Legal challenges along these lines are broadly expected over the next few years as AI models and products continue to roll out, and some are in courts already. OpenAI is facing a class action lawsuit in Northern California over its freewheeling scraping of the internet, and the ultimate result of that case will apply directly to Google’s plans. A separate and more targeted lawsuit was also filed against OpenAI by a collection of authors who say that the company specifically scraped their protected works. And Microsoft looks to be headed to court over its training of Github Copilot, which plaintiffs say helped itself to open source code without honoring the required licensing agreements.

Timothy Morris, Chief Security Advisor at Tanium, points out that legal issues related to “deepfakes” and privacy policy may also end up being a challenge for AI models: “From a privacy point of view, the ability of AI to create new works can test the definition of what is “public.” Taking something that is public to create new works will create legal challenges, and I believe cause a cry for better regulations. For example, the deep fakes that use public images and information.”

AI models already changing the internet landscape

As these court judgments and precedents likely take years to shake out, and in turn prompt more clear regulation of AI models, the deployment of tools like ChatGPT is already causing major ripple effects across the public internet. AI scraping by competitors has been the cited reason for both Twitter and Reddit’s APIs suddenly going entirely pay-for-play. Over the July 4th weekend Twitter took the extreme additional step of requiring users to log in to view any tweets at all, and then doubled down by throttling all users to viewing just several hundred posts per day.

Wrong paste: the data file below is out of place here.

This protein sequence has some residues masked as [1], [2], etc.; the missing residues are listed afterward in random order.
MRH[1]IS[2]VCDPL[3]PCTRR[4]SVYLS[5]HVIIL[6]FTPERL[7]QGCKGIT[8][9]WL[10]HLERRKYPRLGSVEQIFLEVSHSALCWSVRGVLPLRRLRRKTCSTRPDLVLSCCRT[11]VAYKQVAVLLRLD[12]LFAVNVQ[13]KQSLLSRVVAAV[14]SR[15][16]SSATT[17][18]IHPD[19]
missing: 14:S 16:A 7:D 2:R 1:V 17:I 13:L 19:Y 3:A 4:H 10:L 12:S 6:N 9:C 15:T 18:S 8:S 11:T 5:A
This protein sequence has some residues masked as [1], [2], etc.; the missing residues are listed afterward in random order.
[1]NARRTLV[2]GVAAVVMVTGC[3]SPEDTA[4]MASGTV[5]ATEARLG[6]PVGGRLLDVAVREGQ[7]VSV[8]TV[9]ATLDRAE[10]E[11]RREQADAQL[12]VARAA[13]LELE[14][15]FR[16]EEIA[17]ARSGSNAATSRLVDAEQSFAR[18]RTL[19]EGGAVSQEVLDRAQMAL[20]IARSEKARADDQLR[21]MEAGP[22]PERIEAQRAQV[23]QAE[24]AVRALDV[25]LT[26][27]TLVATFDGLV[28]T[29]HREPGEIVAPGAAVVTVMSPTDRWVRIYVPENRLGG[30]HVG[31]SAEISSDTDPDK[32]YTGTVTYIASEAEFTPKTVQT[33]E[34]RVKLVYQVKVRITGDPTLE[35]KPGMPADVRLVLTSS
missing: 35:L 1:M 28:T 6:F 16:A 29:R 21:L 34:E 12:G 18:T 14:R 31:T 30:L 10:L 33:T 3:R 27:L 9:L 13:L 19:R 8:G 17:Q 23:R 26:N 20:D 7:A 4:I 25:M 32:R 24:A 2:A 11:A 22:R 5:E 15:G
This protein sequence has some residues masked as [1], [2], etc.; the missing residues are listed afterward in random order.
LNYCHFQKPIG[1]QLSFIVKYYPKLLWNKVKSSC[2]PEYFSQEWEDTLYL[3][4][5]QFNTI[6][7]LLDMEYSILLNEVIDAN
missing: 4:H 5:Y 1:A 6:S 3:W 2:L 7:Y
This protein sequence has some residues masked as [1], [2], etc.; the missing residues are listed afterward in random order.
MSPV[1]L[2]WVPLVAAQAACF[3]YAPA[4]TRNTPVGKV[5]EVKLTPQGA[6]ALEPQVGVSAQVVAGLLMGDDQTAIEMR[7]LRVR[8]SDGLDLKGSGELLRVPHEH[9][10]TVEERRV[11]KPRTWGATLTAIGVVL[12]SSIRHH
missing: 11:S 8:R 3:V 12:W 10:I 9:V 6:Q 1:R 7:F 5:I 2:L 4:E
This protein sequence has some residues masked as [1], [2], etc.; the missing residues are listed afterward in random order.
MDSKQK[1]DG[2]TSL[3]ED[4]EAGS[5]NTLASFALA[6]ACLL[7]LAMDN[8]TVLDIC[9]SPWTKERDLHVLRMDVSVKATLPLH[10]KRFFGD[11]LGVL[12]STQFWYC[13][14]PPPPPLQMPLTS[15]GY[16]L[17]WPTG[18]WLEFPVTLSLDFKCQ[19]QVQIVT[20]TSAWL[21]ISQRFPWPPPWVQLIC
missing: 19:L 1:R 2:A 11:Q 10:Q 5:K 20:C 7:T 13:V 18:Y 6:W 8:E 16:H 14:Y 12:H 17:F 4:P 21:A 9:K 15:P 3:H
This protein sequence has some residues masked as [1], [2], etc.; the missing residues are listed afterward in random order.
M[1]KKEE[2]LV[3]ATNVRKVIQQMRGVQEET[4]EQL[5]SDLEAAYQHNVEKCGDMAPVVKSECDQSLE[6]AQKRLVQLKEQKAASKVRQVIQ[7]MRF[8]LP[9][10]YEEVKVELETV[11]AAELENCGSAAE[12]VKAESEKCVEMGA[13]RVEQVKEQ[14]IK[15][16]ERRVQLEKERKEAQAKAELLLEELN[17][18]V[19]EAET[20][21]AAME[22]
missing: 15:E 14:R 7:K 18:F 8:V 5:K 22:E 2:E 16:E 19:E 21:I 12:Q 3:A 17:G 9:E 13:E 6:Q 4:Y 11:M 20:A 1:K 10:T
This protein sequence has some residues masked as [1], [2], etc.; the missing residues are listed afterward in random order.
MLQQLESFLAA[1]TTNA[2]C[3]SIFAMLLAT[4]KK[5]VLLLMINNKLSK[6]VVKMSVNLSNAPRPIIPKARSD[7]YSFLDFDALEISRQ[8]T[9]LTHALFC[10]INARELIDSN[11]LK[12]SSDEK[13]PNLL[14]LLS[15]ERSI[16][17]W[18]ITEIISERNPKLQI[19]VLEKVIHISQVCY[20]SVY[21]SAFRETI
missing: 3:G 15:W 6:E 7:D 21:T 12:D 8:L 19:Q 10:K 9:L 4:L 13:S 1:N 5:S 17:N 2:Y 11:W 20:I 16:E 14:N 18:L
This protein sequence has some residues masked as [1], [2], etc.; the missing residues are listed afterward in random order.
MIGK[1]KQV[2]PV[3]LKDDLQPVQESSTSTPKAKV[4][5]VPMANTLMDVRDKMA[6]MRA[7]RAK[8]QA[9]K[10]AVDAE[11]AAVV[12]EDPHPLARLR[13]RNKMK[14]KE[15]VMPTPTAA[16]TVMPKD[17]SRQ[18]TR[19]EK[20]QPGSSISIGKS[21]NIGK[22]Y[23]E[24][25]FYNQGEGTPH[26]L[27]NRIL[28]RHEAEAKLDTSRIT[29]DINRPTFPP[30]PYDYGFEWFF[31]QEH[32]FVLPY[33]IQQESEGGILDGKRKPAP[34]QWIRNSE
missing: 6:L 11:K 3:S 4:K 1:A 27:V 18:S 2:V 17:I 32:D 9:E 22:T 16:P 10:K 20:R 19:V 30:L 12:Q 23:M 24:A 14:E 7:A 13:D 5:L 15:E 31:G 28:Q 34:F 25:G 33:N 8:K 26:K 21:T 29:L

While the issue of AI models scraping content is presently (and sympathetically) framed as the little guy having work stolen by AI models that then threaten to put them out of their job, the Twitter and Reddit moves demonstrate that the legal clashes over scraping might ultimately be more of a “Godzilla vs King Kong” scenario involving tech’s biggest names accusing each other of violating their respective terms of service. Regulators might ultimately also treat scraping in the same way they treat violations involving poorly secured APIs, as a privacy policy failing incumbent upon the content host.

AI models like Google and Bing’s new assisted search tools are also roiling private industry that has built around search traffic. These tools offer an “AI summary” often scraped from websites, diverting users from actually visiting the sources it took the information from. Google in particular faces legal and regulatory threats along antitrust lines in this area, given that it holds an estimated 90% of the search advertising market. The beta version of Google’s “Search Generative Experience” tool indicates that AI-generated text will take up the entire first page of search results (combined with advertising links), with actual links to websites “below the fold” requiring users to scroll down and click a “show more” button to view.